Keshi yena, an iconic cheese dish of the Caribbean
David Rosengarten made a trip to the Caribbean island of Curaçao, where he found an interesting local stuffed cheese dish called keshi yena. The dish has evolved over the years, but was originally conceived by household slaves:
The kitchen workers noticed other foods coming back from the dining room -- such as pieces of chicken and other meats, left over from stews. It was a logical leap from there: Season the meats, add something a little sweet (like raisins), add some favorite island ingredients (today, olives are common), stuff the cheese shells with the meat mixture, and steam the stuffed cheeses gently in a bain-marie for a few hours. The result is a perfect marriage of cultures: the stolid creaminess of the North meets the lively spiciness of the South.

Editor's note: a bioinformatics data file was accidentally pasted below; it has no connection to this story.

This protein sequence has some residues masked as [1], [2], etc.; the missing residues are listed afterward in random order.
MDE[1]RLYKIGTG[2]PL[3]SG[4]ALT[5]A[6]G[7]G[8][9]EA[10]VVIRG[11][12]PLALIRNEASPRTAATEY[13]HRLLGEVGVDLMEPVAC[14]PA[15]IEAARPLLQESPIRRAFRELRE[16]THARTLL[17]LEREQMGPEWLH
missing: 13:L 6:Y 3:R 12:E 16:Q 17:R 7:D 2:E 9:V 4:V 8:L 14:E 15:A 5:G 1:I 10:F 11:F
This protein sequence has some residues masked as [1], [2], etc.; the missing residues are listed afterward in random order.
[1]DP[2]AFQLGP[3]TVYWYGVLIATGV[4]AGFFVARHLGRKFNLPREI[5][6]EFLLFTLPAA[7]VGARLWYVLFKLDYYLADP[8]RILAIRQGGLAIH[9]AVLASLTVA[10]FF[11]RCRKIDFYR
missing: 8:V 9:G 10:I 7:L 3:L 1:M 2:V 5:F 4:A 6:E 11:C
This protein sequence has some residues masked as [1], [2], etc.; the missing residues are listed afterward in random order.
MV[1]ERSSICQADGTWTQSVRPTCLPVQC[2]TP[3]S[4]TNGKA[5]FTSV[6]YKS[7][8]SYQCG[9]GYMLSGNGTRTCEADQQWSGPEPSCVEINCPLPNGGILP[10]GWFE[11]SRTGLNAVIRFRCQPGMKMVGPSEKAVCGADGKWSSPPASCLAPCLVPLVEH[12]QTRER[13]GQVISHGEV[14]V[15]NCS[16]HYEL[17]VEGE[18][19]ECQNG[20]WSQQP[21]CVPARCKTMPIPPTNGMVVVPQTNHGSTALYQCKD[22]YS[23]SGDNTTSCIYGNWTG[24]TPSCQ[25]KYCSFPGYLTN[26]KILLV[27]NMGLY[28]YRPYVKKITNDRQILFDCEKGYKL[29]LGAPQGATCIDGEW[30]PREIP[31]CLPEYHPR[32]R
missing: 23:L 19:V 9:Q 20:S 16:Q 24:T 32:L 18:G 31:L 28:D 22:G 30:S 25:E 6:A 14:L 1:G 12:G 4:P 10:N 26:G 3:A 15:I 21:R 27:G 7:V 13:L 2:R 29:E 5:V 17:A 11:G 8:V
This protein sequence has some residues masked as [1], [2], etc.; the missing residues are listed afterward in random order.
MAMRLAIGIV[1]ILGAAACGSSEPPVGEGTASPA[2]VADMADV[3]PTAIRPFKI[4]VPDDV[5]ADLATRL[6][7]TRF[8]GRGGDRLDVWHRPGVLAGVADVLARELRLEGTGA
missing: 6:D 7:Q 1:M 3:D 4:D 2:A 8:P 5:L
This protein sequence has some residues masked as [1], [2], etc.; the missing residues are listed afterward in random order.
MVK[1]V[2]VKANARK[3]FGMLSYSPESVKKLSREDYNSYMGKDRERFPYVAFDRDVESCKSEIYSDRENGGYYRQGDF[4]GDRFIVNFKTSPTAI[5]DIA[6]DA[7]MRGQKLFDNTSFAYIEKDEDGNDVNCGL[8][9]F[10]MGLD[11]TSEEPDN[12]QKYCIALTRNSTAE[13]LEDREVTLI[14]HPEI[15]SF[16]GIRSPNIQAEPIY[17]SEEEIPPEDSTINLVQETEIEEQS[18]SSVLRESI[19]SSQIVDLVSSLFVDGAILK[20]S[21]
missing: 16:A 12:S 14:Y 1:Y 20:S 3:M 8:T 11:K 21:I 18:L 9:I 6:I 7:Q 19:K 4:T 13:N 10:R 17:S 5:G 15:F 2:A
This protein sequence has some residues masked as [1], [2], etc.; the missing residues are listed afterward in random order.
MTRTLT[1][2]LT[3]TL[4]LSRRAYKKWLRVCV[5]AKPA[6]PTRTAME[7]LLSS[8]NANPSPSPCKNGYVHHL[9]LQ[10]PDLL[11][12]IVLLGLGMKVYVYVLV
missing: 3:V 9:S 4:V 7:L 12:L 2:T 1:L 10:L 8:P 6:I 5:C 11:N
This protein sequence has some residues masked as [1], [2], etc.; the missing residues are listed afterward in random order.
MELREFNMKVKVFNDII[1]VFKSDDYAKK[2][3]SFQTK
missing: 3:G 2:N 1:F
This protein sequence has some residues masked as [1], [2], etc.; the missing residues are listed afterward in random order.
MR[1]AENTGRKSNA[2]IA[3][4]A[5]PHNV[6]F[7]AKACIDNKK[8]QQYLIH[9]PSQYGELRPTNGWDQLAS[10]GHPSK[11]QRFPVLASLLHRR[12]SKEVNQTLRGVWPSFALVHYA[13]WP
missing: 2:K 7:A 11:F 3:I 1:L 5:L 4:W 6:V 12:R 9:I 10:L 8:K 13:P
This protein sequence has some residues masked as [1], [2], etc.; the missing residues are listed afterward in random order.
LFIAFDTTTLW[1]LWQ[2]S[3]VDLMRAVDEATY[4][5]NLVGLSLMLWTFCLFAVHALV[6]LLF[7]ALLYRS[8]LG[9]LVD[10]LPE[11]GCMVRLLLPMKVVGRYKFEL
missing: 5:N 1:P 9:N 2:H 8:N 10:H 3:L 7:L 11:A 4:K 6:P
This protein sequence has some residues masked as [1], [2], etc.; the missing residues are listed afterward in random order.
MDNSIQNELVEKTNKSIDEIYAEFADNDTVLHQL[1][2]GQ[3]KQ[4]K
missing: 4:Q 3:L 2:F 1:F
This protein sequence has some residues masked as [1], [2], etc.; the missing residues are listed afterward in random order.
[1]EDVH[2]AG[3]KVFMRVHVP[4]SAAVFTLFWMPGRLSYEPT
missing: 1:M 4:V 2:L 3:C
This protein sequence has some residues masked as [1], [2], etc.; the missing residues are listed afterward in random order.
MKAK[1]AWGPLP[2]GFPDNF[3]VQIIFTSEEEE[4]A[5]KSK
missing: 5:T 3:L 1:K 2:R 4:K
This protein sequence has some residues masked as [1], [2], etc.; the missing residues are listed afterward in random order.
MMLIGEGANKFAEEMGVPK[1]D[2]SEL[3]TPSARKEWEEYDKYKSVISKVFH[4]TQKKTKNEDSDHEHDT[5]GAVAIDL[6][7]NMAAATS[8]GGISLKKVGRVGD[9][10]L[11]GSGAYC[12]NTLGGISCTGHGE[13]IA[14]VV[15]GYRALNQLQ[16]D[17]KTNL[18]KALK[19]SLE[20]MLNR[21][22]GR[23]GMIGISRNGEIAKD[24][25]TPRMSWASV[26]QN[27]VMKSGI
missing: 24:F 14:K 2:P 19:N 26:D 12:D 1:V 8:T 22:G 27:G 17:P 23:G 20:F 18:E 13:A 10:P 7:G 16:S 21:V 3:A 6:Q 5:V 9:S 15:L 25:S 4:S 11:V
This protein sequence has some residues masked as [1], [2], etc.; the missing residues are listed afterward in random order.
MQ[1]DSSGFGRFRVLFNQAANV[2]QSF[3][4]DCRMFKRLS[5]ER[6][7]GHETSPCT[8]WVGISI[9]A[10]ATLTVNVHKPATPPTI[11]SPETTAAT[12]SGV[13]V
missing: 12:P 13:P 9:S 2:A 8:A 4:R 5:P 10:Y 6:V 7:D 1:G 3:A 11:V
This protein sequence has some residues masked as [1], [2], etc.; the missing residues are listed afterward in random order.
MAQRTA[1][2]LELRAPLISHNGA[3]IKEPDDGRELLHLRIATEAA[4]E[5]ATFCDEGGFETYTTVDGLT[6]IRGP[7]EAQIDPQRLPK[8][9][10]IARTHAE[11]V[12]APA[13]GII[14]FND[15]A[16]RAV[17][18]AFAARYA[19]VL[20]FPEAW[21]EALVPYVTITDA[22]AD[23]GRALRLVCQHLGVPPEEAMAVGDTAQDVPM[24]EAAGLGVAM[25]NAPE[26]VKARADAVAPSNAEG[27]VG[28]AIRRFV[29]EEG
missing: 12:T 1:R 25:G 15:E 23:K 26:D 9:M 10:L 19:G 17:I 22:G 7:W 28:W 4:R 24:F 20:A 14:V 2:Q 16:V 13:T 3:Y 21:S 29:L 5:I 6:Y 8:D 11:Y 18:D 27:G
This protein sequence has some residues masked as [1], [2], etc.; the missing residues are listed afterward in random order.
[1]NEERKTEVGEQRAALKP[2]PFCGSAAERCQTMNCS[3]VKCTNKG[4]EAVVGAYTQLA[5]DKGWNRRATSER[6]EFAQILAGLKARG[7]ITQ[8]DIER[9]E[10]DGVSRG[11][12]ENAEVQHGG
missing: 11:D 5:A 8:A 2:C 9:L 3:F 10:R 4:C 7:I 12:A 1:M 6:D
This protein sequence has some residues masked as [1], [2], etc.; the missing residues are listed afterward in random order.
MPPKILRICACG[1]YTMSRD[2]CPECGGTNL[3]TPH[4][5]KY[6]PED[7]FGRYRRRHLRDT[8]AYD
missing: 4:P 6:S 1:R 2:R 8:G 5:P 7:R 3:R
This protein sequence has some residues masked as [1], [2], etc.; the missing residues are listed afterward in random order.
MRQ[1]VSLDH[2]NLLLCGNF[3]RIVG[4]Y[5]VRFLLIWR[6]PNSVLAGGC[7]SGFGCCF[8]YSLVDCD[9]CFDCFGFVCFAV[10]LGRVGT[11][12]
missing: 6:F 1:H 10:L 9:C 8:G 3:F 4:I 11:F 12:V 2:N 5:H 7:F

Hundreds of years later, the keshi yena has gone through some changes. But any visiting gastronome on the hunt for real local tastes that fuse cultures should seek it out. Though the dish had fallen out of favor some years ago -- as many of the most popular Curaçao restaurants moved towards "international food" -- keshi yena is having a resurgence now, as is pride in all things truly Curaçaoan.